“First and foremost, we want you to think of AP when breaking news,” said Becker. “We want you to pitch us, we want high profile news, we want to break it and we want to be exclusive. We don’t just want to break news and be exclusive in a text world. We want exclusive photography, exclusive video, and exclusive opportunities for sit down interviews. We are in a multimedia world."

Becker said the "most effective way for AP to tell the story" is through a combination of text, photo and video.

"So no longer will you be dealing with just a text person, photo person or video person. And no longer with a text person who just understands text, or a photo person photo or video person video. We are going to work with you to tell the story across all platforms."

Becker stressed that the quality of AP's coverage would depend largely on access to newsmakers.

"At so many events the story is happening inside, and so many times news agencies are held outside of the event," he said. "It is only part of the story. We need to be inside."

AP personnel advised PR pros to be sure to provide reliably accurate information when dealing with the news service and said e-mail is the preferred method for sending pitches for most writers and editors – with plenty of lead time for event coverage planning. Publicists need not call AP to see if a routine e-mail or fax has been received.

Last-minute pitches are generally more difficult to consider, and publicists can improve efficiency by using AP Entertainment's contact sheet. (Multiple pitching to various AP writers is acceptable, but if AP passes on a particular story, please do not pitch it elsewhere in the AP.)

AP wants to be first. Exclusive pitches will always get AP's attention. Best AP e-mail contacts:

  1. General Event Media Advisories – U.S.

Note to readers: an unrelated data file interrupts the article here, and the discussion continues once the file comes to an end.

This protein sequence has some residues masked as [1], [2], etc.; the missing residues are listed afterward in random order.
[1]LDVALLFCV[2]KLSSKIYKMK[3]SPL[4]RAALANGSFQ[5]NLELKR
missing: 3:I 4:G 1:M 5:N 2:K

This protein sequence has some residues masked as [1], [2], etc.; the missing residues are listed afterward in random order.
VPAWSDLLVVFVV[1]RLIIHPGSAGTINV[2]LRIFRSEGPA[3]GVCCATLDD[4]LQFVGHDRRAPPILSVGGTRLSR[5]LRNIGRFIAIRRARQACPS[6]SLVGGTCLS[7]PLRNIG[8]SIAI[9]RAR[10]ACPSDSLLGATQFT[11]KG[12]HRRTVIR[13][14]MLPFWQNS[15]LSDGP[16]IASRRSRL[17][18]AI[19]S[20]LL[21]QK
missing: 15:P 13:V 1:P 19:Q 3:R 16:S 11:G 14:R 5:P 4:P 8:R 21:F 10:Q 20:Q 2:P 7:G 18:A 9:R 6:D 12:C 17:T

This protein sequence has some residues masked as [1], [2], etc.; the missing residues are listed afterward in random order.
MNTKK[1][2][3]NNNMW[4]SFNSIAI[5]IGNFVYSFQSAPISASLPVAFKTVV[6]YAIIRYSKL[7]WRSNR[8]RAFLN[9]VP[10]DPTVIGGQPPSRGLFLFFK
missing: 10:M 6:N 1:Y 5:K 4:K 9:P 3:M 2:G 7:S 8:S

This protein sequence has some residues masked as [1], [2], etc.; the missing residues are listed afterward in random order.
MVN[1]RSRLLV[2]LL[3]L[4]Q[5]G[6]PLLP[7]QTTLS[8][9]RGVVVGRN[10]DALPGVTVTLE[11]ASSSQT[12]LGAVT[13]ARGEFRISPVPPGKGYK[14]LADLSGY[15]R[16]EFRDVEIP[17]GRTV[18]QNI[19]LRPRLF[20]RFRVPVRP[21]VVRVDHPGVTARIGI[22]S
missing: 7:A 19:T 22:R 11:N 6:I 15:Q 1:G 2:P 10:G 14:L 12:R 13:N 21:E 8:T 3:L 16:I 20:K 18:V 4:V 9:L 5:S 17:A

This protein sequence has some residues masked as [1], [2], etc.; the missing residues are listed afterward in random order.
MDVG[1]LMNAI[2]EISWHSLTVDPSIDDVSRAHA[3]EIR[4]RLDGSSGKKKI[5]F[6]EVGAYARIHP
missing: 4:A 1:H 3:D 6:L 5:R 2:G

2. General Event Media Advisories – Int’l.
  3. Entertainment Film Coverage
  4. Entertainment Music Coverage
  5. Entertainment Television Coverage

The AP features a massive digital photo network, a continuously updated online news service, a television news service and one of the largest radio networks in the United States. The outlet offers RSS (Really Simple Syndication). Associated Press is available on the World Wide Web at

MAYO PR - "We don't guarantee media, we just get it!"

Friday, June 13, 2008

Advertising is Dead New Social Media Has Arrived

Anchor Tami Di Vine interviews George McQuade on Crown City News
Airtimes: Live! 6:00 PM Ch. 56-PCAC-Pasadena Mondays replays 6:00 AM Ch. 56 PCAC
WED: Replays 6:30 PM Charter Cable Ch. 3 - SGV Replays: 2:30 AM Ch. 56 -PCAC -Pa

Consumer Technology Is Killing Advertising But Boosting Public relations

By George S. Mc Quade III, vice president, MAYO Communications

Advertising is dead, however public relations and integrated marketing communications and social Internet marketing are on the rise.

So with that scary thought how do publicists and public relations pros reach government, commercial and entertainment business media?

Social media, networks and blogs have created new platforms and in some cases are much larger distribution channels that are even larger than some newspaper circulations. A bulletin on any of the popular site could reach hundreds of thousands of members of a group looking for that kind of news or announcement about a product, an event or company.

The most surprising self campaign online recently was reported on Fox TV News. A Home Depot employee sang the classic rock group Boston’s “More than a feeling,” and posted it on Google’s site. The lead singer of Boston died, and the Home Depot guy created such a buzz Boston invited him in for an audition. They love him, hired him as the lead singer replacement, and now he’s on tour. It was Internet fame, but public relations at its finest. The Internet and social music sites have also allowed musicians and their fans to obtain and expose music online. CBS Radio Digital Network was recently launched in New York and at Universal Studios, where a free CBS player will allow you to get your news or music streaming online anywhere in America.